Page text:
* Main Toronto stock index rallies 1.4 percent
* Higher commodity prices boost energy, resource shares
* Financials, flat on the day, continue to struggle (Adds comments, details, official data)
By Wojtek Dabrowski
TORONTO, Aug 21 (Reuters) - The main index of the Toronto Stock Exchange finished about 1.4 percent higher on Thursday, as energy and materials producers rallied on the back of stronger commodities.
The price of U.S. crude hit $121.18 a barrel, up $5.62, driven by rising tensions between the United States and energy-rich Russia. Petro-Canada PCA.TO climbed more than 3 percent.
Gold rose above $830 an ounce as the U.S. dollar weakened. Agnico-Eagle Mines AEM.TO was up more than 5 percent
“(There was) a huge rebound today in commodity prices, so no surprise, the TSX is doing great,” said Kate Warne, Canadian market strategist at Edward Jones.
Investors have flocked to energy and resource investments as a shelter from weak financial stocks, which have continued to sputter in the face of tough credit markets and a slowdown in the global economy.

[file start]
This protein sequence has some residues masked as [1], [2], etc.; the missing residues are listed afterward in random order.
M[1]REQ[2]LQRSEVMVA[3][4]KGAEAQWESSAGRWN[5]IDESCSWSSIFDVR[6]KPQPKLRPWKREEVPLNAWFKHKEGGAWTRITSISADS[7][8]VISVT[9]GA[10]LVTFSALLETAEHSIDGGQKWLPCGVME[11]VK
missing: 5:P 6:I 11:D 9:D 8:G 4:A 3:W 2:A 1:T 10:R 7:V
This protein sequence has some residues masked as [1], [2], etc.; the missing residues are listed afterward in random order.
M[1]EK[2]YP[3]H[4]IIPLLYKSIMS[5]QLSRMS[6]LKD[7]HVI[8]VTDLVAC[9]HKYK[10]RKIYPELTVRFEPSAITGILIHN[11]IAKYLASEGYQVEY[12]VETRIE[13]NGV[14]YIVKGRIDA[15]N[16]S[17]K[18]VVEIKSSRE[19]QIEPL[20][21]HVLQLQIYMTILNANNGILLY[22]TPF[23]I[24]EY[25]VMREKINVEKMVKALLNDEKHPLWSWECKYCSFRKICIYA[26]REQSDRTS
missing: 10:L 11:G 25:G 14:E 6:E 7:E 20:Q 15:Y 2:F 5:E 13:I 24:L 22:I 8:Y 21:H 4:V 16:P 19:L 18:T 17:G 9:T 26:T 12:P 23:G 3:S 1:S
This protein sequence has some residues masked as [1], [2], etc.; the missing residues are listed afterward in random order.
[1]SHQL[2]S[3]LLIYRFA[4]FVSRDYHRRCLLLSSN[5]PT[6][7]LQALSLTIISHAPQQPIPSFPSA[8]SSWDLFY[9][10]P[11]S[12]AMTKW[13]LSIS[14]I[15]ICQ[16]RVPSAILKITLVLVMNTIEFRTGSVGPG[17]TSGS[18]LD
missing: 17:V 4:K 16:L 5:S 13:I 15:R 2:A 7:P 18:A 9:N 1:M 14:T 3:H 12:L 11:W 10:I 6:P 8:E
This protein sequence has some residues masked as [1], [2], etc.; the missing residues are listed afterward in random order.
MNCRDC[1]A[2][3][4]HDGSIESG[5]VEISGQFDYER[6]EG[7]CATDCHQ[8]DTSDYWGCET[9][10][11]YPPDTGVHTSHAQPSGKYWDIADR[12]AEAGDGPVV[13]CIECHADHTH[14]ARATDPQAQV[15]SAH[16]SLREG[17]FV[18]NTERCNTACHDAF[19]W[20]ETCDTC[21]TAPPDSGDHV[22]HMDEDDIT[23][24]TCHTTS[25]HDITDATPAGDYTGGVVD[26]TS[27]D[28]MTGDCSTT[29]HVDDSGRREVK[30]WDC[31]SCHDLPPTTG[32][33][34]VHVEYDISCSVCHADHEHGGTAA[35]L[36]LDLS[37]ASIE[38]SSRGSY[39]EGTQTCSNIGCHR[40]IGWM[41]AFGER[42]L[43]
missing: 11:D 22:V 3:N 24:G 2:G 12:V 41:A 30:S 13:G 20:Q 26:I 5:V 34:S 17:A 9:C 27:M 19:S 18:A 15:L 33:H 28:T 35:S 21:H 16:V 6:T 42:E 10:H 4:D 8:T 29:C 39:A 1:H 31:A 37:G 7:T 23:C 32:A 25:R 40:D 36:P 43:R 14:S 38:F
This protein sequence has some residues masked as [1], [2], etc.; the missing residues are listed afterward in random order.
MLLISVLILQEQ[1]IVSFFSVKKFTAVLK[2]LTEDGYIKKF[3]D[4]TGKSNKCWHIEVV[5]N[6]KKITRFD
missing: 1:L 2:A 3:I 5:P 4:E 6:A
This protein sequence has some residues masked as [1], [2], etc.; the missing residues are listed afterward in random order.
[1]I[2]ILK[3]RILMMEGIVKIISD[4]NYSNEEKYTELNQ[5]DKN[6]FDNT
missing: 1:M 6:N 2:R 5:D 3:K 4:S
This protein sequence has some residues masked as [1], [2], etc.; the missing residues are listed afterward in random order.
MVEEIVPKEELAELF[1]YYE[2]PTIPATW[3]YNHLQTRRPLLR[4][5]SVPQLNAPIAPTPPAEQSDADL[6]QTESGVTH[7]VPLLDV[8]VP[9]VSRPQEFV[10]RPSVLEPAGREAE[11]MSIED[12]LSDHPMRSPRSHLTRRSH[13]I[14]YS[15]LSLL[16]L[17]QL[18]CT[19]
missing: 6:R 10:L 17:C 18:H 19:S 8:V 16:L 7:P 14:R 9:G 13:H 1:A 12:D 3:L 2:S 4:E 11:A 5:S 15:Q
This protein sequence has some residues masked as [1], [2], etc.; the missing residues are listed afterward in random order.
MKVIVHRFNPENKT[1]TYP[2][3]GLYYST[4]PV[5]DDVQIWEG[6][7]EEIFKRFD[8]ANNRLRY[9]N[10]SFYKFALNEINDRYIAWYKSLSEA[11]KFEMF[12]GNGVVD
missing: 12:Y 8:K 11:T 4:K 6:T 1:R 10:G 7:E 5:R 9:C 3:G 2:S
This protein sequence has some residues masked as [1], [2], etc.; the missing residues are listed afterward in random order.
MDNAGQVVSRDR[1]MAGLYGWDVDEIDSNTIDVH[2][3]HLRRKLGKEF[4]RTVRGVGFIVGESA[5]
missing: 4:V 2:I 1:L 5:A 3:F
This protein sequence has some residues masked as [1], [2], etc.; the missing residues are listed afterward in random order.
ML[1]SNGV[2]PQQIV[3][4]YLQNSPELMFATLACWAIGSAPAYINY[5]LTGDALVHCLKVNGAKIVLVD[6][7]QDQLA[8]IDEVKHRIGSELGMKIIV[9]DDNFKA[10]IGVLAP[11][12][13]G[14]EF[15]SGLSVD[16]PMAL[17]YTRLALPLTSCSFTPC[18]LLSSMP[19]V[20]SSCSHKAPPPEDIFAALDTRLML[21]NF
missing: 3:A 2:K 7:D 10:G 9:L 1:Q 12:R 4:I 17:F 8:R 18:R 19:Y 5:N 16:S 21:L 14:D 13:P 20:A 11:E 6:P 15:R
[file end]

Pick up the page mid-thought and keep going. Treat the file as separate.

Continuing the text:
Sal Masionis, a stockbroker at Brant Securities, said it will be “quite a few quarters” before financials stabilize, recover and start to lure investors anew.
“There might be some trades in there, but I think that very few people know how much trouble they’re in and what kind of assets they’re holding,” he said of the sector.
The S&P/TSX composite index .GSPTSE rose 189.08 points, or 1.42 percent, to close at 13,539.22.
Overall, six of the 10 main subgroups of the index gained ground, including the heavily weighted energy and materials sectors, which rose 2.33 percent and 3.85 percent, respectively.
Financials edged 0.34 percent lower.
In the oil and gas sector, Petro-Canada climbed 3.2 percent to C$47.93, while Imperial Oil IMO.TO rose 3.7 percent to C$54.67.
Among the day’s biggest gainers, Inmet Mining IMN.TO rose 4.8 percent to close at C$65.66. Agnico-Eagle jumped 5.2 percent to end at C$60.75.
Big losers included sportswear retailer Lululemon Athletica LLL.TO, which fell 6 percent to finish at C$20.38.
$1=1.04 Canadian Reporting by Wojtek Dabrowski; editing by Rob Wilson